MIAMI – PSA Airlines (OH), a wholly owned subsidiary of American Airlines (AA), was forced to ground much of its CRJ fleet early Thursday due to an issue with the nose landing gear door.

The regional carrier, which operates a fleet of a 130 Bombardier CRJ-family aircraft, has not determined when the aircraft will re-enter service. The sudden grounding affected over 200 flights on Thursday alone, and left AA scrambling to make arrangements for passengers–many of whom relied on OH for a connecting flight.

“We are working with PSA and the FAA to immediately address the issue,” said OH in a statement. “We are working with our customers to arrange new accommodations on other flights and we are working to return the impacted aircraft to service.”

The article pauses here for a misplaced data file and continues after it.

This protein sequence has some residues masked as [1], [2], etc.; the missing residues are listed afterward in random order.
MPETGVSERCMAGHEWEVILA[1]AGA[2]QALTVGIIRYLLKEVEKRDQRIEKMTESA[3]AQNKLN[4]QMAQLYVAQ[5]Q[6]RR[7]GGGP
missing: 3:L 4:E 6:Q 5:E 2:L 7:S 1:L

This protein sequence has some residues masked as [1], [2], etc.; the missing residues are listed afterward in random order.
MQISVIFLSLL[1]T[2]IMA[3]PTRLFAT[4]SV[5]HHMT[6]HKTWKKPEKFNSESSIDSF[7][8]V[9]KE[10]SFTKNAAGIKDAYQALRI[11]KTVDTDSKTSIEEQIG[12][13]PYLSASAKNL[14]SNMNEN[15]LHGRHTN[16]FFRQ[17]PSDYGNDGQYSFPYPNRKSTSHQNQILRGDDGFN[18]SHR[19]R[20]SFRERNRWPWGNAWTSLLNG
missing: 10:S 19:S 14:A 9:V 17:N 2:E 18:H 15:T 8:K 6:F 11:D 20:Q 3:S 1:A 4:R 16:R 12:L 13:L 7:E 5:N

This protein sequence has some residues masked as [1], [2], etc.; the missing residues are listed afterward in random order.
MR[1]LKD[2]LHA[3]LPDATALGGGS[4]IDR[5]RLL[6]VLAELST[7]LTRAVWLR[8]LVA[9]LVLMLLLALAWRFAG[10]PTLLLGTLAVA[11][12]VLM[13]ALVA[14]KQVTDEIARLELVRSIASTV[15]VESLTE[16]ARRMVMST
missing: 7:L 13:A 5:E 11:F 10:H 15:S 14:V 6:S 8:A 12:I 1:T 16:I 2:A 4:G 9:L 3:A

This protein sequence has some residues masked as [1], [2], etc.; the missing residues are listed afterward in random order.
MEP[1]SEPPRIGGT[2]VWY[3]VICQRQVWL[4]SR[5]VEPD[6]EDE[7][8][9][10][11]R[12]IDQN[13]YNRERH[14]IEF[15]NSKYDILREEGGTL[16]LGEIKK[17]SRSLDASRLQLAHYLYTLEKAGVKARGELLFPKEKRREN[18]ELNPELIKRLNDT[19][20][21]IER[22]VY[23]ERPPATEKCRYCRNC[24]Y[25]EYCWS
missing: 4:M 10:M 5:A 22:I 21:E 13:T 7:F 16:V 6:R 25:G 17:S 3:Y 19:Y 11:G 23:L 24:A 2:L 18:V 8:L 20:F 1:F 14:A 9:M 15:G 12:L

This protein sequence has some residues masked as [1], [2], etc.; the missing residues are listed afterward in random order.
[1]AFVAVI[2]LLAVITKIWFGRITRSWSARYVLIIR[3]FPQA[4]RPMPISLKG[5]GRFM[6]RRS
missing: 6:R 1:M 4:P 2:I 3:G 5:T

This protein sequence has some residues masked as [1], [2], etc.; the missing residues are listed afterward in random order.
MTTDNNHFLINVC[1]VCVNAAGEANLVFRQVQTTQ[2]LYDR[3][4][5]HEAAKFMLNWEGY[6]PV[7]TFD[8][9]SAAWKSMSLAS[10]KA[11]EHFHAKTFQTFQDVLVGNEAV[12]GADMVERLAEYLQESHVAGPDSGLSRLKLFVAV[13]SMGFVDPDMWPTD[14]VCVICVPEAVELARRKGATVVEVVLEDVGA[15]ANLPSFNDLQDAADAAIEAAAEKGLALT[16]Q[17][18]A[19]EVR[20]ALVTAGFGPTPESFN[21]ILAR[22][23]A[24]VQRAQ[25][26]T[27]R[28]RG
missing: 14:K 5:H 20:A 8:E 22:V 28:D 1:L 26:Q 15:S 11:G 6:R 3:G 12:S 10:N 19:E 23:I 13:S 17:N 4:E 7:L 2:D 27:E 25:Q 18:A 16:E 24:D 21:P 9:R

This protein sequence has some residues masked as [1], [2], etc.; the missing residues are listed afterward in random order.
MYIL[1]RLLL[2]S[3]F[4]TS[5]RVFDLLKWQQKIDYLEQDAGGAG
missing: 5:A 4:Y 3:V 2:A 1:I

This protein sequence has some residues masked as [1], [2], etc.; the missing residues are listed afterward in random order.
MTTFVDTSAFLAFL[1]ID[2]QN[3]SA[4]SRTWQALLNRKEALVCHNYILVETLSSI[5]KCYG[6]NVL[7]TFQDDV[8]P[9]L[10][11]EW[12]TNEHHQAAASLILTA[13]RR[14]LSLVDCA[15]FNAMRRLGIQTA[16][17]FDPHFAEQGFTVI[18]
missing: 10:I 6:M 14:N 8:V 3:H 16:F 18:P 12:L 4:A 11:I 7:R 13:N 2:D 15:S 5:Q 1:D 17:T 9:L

The OH statement continued to acknowledge that the removal from service was done “out of an abundance of caution” to preform a “necessary, standard inspection”.

A CRJ-700/900 First


PSA Airlines is one of the largest operators of Bombardier CRJ-family aircraft, specifically 61 CRJ-700 and 69 CRJ-900 for a total of 130 aircraft. Their fleet maintains an average age of only 9.5 years, according to planespotters.net.

American Airlines stated that a series of three nuts and bolts in the nose landing gear door were the cause for concern at this time. This marks the first major safety concern impacting the CRJ-700/900–which had its maiden flight in 1999.

This issue will have a major impact on weekend travel for AA passengers, since the airlines uses OH for many of it’s connecting flights. The FAA, AA and OH have not provided any further details regarding the grounded aircraft at this time. It is still unknown when the aircraft will return to service as the FAA continues to investigate.


Featured Image: A Bombardier CRJ-900, as operated by American Eagle/PSA Airlines. PHOTO: Tweed Mythbusters/Wikimedia